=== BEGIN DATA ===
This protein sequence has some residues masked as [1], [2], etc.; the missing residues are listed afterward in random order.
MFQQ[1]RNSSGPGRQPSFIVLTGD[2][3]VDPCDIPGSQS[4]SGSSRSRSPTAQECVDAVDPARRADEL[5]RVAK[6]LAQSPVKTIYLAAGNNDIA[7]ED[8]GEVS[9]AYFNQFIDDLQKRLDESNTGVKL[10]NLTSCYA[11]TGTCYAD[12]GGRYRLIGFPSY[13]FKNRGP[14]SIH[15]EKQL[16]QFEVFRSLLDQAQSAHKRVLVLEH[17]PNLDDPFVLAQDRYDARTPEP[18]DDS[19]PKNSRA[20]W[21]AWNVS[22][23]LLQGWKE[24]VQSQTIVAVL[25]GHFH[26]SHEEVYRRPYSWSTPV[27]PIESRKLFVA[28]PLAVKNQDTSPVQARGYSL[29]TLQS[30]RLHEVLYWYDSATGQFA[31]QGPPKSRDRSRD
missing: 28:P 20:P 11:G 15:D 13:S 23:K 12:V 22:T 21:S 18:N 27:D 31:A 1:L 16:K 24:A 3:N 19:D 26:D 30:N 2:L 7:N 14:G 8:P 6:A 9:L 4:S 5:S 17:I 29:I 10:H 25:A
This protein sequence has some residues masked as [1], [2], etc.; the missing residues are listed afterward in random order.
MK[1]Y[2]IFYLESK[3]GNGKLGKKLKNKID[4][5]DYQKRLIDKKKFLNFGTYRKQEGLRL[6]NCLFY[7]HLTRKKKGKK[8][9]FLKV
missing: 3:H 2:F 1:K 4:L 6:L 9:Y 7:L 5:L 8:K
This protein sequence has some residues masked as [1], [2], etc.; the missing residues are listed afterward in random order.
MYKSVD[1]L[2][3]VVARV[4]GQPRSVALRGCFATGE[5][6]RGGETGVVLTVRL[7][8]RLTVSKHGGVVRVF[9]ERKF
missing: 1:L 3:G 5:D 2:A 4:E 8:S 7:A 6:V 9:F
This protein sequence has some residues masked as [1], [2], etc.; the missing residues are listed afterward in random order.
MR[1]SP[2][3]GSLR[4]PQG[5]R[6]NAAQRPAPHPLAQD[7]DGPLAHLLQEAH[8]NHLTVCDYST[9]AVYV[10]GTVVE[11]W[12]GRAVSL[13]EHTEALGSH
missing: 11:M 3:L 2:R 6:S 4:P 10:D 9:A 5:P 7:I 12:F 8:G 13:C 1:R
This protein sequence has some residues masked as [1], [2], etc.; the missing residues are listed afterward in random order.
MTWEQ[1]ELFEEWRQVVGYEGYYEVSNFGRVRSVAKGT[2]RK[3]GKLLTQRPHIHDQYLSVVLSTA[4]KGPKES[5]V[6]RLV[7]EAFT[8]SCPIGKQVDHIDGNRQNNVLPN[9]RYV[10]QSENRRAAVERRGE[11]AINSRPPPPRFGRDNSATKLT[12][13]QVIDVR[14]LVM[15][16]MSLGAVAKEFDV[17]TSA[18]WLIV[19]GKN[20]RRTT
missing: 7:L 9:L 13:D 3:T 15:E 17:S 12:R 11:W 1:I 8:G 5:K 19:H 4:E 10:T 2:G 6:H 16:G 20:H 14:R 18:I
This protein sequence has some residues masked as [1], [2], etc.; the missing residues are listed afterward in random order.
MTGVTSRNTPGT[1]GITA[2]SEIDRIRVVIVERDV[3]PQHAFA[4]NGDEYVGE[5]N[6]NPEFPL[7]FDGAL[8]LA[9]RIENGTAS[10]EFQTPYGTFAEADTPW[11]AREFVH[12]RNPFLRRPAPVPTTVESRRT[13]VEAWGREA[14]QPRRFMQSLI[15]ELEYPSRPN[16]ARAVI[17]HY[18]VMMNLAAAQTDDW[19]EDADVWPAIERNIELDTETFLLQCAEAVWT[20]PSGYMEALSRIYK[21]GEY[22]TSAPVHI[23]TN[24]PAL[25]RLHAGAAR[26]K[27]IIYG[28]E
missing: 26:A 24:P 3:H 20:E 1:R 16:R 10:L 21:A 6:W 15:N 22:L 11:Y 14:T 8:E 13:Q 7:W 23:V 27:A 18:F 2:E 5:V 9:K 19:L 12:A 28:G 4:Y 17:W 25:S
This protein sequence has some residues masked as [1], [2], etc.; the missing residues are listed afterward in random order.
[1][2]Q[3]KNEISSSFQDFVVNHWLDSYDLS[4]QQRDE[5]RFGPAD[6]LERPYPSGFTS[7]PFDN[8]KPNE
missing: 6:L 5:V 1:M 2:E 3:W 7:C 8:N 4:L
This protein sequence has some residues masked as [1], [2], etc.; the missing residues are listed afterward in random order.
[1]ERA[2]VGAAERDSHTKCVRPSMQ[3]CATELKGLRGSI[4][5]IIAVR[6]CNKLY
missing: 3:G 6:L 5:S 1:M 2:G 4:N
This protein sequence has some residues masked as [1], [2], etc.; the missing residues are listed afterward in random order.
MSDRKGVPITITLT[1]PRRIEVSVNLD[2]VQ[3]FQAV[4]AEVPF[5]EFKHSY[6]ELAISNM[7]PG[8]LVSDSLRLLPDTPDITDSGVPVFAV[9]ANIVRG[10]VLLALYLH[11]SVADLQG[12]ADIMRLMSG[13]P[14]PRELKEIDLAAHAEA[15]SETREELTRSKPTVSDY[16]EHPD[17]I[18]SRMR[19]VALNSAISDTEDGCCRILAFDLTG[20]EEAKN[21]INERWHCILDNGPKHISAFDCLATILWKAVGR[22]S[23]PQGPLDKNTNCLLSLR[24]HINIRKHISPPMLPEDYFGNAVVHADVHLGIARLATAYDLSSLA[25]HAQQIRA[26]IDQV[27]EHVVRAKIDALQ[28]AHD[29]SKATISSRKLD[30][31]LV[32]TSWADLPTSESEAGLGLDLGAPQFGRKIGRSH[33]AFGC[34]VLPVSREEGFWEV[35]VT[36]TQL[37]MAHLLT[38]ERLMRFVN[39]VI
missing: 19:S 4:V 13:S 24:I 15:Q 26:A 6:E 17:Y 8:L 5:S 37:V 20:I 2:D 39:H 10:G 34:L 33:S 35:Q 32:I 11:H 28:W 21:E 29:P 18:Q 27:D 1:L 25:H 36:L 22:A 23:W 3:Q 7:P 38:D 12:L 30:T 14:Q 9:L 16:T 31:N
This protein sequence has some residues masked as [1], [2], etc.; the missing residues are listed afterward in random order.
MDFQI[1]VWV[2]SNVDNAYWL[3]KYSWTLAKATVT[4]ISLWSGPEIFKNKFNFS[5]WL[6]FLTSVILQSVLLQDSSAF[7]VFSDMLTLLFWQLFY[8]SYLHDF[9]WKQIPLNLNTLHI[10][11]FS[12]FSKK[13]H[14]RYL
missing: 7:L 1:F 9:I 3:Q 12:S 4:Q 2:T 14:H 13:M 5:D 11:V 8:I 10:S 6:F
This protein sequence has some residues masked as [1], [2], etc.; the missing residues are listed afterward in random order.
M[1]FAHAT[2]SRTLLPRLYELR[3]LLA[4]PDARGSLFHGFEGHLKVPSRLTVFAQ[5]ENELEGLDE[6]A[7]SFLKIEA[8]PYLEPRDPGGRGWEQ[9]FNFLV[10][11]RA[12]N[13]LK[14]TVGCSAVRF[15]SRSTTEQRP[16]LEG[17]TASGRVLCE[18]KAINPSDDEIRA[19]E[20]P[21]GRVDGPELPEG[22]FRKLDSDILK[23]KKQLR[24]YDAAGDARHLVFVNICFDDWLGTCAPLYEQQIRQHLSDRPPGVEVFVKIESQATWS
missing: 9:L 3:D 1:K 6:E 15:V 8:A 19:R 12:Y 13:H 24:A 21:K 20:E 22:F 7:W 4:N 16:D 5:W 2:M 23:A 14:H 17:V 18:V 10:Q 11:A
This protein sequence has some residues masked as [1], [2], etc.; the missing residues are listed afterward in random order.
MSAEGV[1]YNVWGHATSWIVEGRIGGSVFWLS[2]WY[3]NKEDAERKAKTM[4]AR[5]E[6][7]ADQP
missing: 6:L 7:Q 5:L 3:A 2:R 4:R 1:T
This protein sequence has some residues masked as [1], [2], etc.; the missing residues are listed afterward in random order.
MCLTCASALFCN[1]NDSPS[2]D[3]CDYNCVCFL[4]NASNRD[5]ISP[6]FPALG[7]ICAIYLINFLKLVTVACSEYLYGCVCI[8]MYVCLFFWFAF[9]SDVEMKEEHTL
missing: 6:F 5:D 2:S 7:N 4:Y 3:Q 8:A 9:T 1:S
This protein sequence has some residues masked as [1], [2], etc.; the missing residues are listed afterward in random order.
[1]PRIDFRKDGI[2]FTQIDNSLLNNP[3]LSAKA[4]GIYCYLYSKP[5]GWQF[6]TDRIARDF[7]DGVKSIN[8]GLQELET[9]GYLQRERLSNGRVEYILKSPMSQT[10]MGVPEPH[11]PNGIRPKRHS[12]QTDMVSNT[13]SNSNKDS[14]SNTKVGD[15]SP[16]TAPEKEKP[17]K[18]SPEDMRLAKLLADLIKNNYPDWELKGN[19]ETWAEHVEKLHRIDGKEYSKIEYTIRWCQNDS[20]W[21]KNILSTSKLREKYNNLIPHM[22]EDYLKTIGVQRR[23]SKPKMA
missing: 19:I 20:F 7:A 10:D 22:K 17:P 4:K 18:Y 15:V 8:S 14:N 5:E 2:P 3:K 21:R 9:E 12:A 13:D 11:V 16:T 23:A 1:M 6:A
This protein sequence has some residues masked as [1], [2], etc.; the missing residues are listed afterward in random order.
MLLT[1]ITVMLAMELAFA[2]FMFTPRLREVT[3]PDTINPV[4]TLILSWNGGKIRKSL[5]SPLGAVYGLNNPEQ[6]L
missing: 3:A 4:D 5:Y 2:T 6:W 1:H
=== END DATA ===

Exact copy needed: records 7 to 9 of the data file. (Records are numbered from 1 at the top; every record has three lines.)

This protein sequence has some residues masked as [1], [2], etc.; the missing residues are listed afterward in random order.
[1][2]Q[3]KNEISSSFQDFVVNHWLDSYDLS[4]QQRDE[5]RFGPAD[6]LERPYPSGFTS[7]PFDN[8]KPNE
missing: 6:L 5:V 1:M 2:E 3:W 7:C 8:N 4:L
This protein sequence has some residues masked as [1], [2], etc.; the missing residues are listed afterward in random order.
[1]ERA[2]VGAAERDSHTKCVRPSMQ[3]CATELKGLRGSI[4][5]IIAVR[6]CNKLY
missing: 3:G 6:L 5:S 1:M 2:G 4:N
This protein sequence has some residues masked as [1], [2], etc.; the missing residues are listed afterward in random order.
MSDRKGVPITITLT[1]PRRIEVSVNLD[2]VQ[3]FQAV[4]AEVPF[5]EFKHSY[6]ELAISNM[7]PG[8]LVSDSLRLLPDTPDITDSGVPVFAV[9]ANIVRG[10]VLLALYLH[11]SVADLQG[12]ADIMRLMSG[13]P[14]PRELKEIDLAAHAEA[15]SETREELTRSKPTVSDY[16]EHPD[17]I[18]SRMR[19]VALNSAISDTEDGCCRILAFDLTG[20]EEAKN[21]INERWHCILDNGPKHISAFDCLATILWKAVGR[22]S[23]PQGPLDKNTNCLLSLR[24]HINIRKHISPPMLPEDYFGNAVVHADVHLGIARLATAYDLSSLA[25]HAQQIRA[26]IDQV[27]EHVVRAKIDALQ[28]AHD[29]SKATISSRKLD[30][31]LV[32]TSWADLPTSESEAGLGLDLGAPQFGRKIGRSH[33]AFGC[34]VLPVSREEGFWEV[35]VT[36]TQL[37]MAHLLT[38]ERLMRFVN[39]VI
missing: 19:S 4:V 13:S 24:I 15:Q 26:A 6:E 17:Y 8:L 5:S 37:V 20:I 2:D 39:H 10:G 34:L 33:S 35:Q 32:I 11:H 28:W 21:E 29:P 18:Q 27:D 1:L 25:H 36:L 22:A 23:W 3:Q 7:P 38:D 12:L 30:T 14:Q 9:L 16:T 31:N